The rise is primarily the result of increasing food and energy costs, according to researchers
The annual cost of enjoying a moderate standard of living in retirement has increased by £8,000 in a year.
The Pensions and Lifetime Savings Association’s (PLSA) latest Retirement Living Standards found the price of a moderate retirement for a single person was £31,300 for 2023 to 2024, up from £23,300.
For a couple the cost grew to £43,100, up from £34,000 the year prior.
The rise is primarily the result of increasing food and energy costs, according to the researchers.
The Pensions and Lifetime Savings Association says a single person needs an income of £14,400, up from £12,800, a 12.5% increase, for the “minimum” living standard in retirement, the report stated.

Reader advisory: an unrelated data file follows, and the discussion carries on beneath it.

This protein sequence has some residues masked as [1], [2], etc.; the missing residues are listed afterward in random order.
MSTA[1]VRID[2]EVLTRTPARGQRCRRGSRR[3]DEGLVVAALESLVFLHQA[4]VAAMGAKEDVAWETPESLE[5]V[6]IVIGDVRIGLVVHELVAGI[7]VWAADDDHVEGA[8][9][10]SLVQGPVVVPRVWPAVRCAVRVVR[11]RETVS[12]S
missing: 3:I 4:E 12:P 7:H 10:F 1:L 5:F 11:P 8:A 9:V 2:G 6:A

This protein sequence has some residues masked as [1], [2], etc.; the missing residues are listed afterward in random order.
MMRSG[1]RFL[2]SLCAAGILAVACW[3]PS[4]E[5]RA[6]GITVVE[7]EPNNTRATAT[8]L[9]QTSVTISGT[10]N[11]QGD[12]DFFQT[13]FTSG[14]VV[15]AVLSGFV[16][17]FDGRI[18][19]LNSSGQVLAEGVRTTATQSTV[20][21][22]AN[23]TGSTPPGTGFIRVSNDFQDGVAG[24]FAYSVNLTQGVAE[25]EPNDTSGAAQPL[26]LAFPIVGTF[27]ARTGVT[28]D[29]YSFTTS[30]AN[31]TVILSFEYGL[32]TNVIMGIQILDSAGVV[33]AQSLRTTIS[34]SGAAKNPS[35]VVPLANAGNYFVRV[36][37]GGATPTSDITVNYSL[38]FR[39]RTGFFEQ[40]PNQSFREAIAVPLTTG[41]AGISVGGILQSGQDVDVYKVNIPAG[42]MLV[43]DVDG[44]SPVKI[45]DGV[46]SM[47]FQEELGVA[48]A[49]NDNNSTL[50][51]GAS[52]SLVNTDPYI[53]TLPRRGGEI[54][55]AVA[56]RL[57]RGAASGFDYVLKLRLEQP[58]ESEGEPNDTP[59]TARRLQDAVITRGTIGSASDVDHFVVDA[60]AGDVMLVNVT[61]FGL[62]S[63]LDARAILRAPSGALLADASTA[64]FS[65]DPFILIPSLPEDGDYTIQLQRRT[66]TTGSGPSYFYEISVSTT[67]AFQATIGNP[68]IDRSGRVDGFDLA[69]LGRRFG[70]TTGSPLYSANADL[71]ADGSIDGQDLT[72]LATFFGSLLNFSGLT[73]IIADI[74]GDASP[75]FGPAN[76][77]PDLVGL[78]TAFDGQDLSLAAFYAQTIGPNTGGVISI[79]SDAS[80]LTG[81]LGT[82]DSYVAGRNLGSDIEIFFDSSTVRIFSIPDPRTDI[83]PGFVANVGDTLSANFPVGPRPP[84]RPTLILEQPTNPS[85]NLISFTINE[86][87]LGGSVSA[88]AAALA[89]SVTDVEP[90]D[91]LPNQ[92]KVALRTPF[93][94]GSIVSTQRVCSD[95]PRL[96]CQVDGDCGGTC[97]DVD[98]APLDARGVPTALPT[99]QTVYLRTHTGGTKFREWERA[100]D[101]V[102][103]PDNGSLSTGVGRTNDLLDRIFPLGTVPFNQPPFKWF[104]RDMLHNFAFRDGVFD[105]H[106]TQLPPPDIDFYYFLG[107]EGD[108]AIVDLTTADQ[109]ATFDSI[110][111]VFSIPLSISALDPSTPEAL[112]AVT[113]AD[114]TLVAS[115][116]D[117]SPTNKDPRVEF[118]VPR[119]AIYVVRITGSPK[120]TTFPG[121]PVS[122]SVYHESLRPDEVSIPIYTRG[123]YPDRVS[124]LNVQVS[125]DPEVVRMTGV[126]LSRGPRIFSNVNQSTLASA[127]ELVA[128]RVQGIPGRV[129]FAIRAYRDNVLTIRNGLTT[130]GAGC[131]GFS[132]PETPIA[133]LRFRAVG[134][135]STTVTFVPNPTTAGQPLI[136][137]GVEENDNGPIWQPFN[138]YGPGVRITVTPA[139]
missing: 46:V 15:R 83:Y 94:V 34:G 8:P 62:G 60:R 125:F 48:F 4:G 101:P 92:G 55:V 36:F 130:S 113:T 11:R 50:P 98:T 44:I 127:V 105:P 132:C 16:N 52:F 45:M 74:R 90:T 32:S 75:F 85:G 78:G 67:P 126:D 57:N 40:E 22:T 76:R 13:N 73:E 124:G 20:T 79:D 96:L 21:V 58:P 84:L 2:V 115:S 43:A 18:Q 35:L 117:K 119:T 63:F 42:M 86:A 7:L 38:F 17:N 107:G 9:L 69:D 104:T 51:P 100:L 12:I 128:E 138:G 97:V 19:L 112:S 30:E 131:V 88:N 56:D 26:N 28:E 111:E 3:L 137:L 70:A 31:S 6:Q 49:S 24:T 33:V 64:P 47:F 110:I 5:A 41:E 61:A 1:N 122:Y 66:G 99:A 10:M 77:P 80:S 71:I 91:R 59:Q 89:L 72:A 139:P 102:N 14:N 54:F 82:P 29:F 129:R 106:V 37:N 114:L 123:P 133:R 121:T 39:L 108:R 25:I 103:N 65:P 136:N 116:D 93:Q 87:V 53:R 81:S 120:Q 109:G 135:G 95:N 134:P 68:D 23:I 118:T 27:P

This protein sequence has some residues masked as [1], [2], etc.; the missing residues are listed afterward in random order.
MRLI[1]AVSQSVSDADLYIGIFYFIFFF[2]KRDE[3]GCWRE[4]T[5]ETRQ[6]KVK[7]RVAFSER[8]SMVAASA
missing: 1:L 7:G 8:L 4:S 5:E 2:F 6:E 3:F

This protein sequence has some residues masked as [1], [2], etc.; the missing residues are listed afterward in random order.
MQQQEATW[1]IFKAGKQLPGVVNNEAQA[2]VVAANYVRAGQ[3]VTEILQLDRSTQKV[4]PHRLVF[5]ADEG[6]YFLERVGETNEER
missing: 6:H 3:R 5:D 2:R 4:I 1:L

This is more than the full new state pension, which will rise by 8.5% to just more than £11,500 in April.
This living standard includes nearly £95 for a couple’s weekly groceries, a week’s holiday in the UK, eating out about once a month and some affordable leisure activities around twice a week.
It follows the publication of the state pension age and demographic change report saying the UK state pension age will have to increase to 71 for middle aged workers.
The PLSA headline figures are after tax, so more will be required as pre-tax income.
The “comfortable” standard of living covers energy, food and clothing costs, as well as an annual two-week holiday in Europe and £50 per birthday or Christmas present.
Nigel Peaple, director of policy & advocacy at the Pensions and Lifetime Savings Association, said that the cost of living has put “enormous pressure on household finances” over the last year and this is no different for retirees.
It is important for workers saving for retirement to remember the standards are not prescriptive targets, they are a tool to help you engage with the type of spending you think you will do in retirement and to help you plan for it, he said.